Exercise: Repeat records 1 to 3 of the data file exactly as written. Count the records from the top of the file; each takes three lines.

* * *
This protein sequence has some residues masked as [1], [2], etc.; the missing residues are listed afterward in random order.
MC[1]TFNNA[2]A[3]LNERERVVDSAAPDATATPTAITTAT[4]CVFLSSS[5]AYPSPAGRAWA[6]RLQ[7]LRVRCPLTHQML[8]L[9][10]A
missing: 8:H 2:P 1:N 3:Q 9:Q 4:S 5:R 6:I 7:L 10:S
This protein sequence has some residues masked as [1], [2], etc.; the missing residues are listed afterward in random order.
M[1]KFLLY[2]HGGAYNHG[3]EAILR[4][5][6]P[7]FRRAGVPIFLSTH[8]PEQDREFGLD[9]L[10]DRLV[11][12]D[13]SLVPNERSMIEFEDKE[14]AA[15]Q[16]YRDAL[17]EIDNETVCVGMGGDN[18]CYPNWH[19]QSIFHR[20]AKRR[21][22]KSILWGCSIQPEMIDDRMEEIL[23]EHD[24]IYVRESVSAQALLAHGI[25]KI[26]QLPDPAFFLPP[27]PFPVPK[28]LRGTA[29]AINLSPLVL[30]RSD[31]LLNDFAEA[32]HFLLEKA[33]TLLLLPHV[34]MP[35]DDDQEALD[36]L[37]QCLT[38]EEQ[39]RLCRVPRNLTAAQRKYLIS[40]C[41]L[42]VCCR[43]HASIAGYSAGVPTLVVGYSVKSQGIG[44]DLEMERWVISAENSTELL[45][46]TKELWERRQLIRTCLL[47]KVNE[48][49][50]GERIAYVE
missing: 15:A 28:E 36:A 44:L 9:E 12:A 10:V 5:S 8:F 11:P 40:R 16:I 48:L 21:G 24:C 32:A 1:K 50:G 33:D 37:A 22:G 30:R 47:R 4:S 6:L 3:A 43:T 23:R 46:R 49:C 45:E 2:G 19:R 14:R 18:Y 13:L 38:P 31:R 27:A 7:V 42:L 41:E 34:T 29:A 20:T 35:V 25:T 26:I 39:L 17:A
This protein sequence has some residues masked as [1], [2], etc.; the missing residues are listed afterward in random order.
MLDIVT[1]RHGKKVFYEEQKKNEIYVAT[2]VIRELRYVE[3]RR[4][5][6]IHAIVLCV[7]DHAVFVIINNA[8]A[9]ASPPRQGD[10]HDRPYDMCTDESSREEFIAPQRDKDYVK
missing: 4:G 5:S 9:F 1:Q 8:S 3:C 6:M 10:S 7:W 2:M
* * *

This protein sequence has some residues masked as [1], [2], etc.; the missing residues are listed afterward in random order.
MC[1]TFNNA[2]A[3]LNERERVVDSAAPDATATPTAITTAT[4]CVFLSSS[5]AYPSPAGRAWA[6]RLQ[7]LRVRCPLTHQML[8]L[9][10]A
missing: 8:H 2:P 1:N 3:Q 9:Q 4:S 5:R 6:I 7:L 10:S
This protein sequence has some residues masked as [1], [2], etc.; the missing residues are listed afterward in random order.
M[1]KFLLY[2]HGGAYNHG[3]EAILR[4][5][6]P[7]FRRAGVPIFLSTH[8]PEQDREFGLD[9]L[10]DRLV[11][12]D[13]SLVPNERSMIEFEDKE[14]AA[15]Q[16]YRDAL[17]EIDNETVCVGMGGDN[18]CYPNWH[19]QSIFHR[20]AKRR[21][22]KSILWGCSIQPEMIDDRMEEIL[23]EHD[24]IYVRESVSAQALLAHGI[25]KI[26]QLPDPAFFLPP[27]PFPVPK[28]LRGTA[29]AINLSPLVL[30]RSD[31]LLNDFAEA[32]HFLLEKA[33]TLLLLPHV[34]MP[35]DDDQEALD[36]L[37]QCLT[38]EEQ[39]RLCRVPRNLTAAQRKYLIS[40]C[41]L[42]VCCR[43]HASIAGYSAGVPTLVVGYSVKSQGIG[44]DLEMERWVISAENSTELL[45][46]TKELWERRQLIRTCLL[47]KVNE[48][49][50]GERIAYVE
missing: 15:A 28:E 36:A 44:L 9:E 12:A 10:V 5:S 8:F 11:P 40:R 16:I 48:L 21:G 24:C 32:A 1:K 50:G 33:D 37:A 22:G 30:R 47:R 4:S 6:L 3:A 43:T 23:R 46:R 49:C 45:E 2:G 19:R 14:R 18:Y 13:L 38:P 31:R 27:A 7:V 42:L 41:E 34:T 29:A 20:T 35:V 25:T 26:I 39:L 17:A
This protein sequence has some residues masked as [1], [2], etc.; the missing residues are listed afterward in random order.
MLDIVT[1]RHGKKVFYEEQKKNEIYVAT[2]VIRELRYVE[3]RR[4][5][6]IHAIVLCV[7]DHAVFVIINNA[8]A[9]ASPPRQGD[10]HDRPYDMCTDESSREEFIAPQRDKDYVK
missing: 4:G 5:S 9:F 1:Q 8:S 3:C 6:M 10:S 7:W 2:M